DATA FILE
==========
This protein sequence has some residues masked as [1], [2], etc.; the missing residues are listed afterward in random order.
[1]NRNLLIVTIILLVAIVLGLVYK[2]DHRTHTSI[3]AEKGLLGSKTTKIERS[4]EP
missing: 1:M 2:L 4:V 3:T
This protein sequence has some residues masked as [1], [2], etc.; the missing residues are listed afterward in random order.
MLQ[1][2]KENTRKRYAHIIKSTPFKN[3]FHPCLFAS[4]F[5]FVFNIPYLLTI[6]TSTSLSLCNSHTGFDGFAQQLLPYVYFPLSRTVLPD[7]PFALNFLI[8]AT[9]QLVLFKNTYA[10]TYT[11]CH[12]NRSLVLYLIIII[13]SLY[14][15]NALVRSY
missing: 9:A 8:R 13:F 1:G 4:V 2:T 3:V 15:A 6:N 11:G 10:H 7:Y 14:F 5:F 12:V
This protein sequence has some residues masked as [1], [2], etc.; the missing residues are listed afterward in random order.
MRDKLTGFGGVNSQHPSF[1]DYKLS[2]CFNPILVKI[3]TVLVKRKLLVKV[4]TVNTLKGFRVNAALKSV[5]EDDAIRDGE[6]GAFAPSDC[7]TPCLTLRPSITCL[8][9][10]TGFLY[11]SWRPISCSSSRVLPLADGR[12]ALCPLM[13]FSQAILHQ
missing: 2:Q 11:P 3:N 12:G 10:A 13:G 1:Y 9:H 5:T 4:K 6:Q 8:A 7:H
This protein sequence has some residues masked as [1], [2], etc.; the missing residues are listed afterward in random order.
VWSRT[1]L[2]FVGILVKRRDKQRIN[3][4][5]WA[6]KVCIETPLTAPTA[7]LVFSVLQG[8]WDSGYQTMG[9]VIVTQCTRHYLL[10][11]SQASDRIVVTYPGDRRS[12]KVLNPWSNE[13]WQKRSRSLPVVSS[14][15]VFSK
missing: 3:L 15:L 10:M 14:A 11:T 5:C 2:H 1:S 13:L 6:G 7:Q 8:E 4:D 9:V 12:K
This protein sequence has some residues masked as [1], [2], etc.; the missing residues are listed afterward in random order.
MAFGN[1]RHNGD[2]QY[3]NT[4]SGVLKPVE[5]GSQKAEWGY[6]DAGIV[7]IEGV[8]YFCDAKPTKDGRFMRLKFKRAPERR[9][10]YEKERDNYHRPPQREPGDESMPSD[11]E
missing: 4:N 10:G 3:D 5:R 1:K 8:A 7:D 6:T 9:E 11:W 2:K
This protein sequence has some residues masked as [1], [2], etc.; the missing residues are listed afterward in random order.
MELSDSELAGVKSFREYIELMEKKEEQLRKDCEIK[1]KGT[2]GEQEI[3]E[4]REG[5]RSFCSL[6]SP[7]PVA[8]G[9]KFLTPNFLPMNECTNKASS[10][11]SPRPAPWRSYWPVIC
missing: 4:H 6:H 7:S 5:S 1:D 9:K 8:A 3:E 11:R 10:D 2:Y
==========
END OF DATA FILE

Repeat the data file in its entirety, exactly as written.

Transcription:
This protein sequence has some residues masked as [1], [2], etc.; the missing residues are listed afterward in random order.
[1]NRNLLIVTIILLVAIVLGLVYK[2]DHRTHTSI[3]AEKGLLGSKTTKIERS[4]EP
missing: 1:M 2:L 4:V 3:T
This protein sequence has some residues masked as [1], [2], etc.; the missing residues are listed afterward in random order.
MLQ[1][2]KENTRKRYAHIIKSTPFKN[3]FHPCLFAS[4]F[5]FVFNIPYLLTI[6]TSTSLSLCNSHTGFDGFAQQLLPYVYFPLSRTVLPD[7]PFALNFLI[8]AT[9]QLVLFKNTYA[10]TYT[11]CH[12]NRSLVLYLIIII[13]SLY[14][15]NALVRSY
missing: 9:A 8:R 13:F 1:G 4:V 2:T 3:V 15:A 6:N 11:G 10:H 7:Y 14:F 5:F 12:V
This protein sequence has some residues masked as [1], [2], etc.; the missing residues are listed afterward in random order.
MRDKLTGFGGVNSQHPSF[1]DYKLS[2]CFNPILVKI[3]TVLVKRKLLVKV[4]TVNTLKGFRVNAALKSV[5]EDDAIRDGE[6]GAFAPSDC[7]TPCLTLRPSITCL[8][9][10]TGFLY[11]SWRPISCSSSRVLPLADGR[12]ALCPLM[13]FSQAILHQ
missing: 2:Q 11:P 3:N 12:G 10:A 13:G 1:Y 9:H 5:T 4:K 6:Q 8:A 7:H
This protein sequence has some residues masked as [1], [2], etc.; the missing residues are listed afterward in random order.
VWSRT[1]L[2]FVGILVKRRDKQRIN[3][4][5]WA[6]KVCIETPLTAPTA[7]LVFSVLQG[8]WDSGYQTMG[9]VIVTQCTRHYLL[10][11]SQASDRIVVTYPGDRRS[12]KVLNPWSNE[13]WQKRSRSLPVVSS[14][15]VFSK
missing: 3:L 15:L 10:M 14:A 11:T 5:C 2:H 1:S 13:L 6:G 7:Q 8:E 4:D 9:V 12:K
This protein sequence has some residues masked as [1], [2], etc.; the missing residues are listed afterward in random order.
MAFGN[1]RHNGD[2]QY[3]NT[4]SGVLKPVE[5]GSQKAEWGY[6]DAGIV[7]IEGV[8]YFCDAKPTKDGRFMRLKFKRAPERR[9][10]YEKERDNYHRPPQREPGDESMPSD[11]E
missing: 4:N 10:G 3:D 5:R 1:K 8:A 7:D 6:T 9:E 11:W 2:K
This protein sequence has some residues masked as [1], [2], etc.; the missing residues are listed afterward in random order.
MELSDSELAGVKSFREYIELMEKKEEQLRKDCEIK[1]KGT[2]GEQEI[3]E[4]REG[5]RSFCSL[6]SP[7]PVA[8]G[9]KFLTPNFLPMNECTNKASS[10][11]SPRPAPWRSYWPVIC
missing: 4:H 6:H 7:S 5:S 1:D 9:K 8:A 3:E 11:R 10:D 2:Y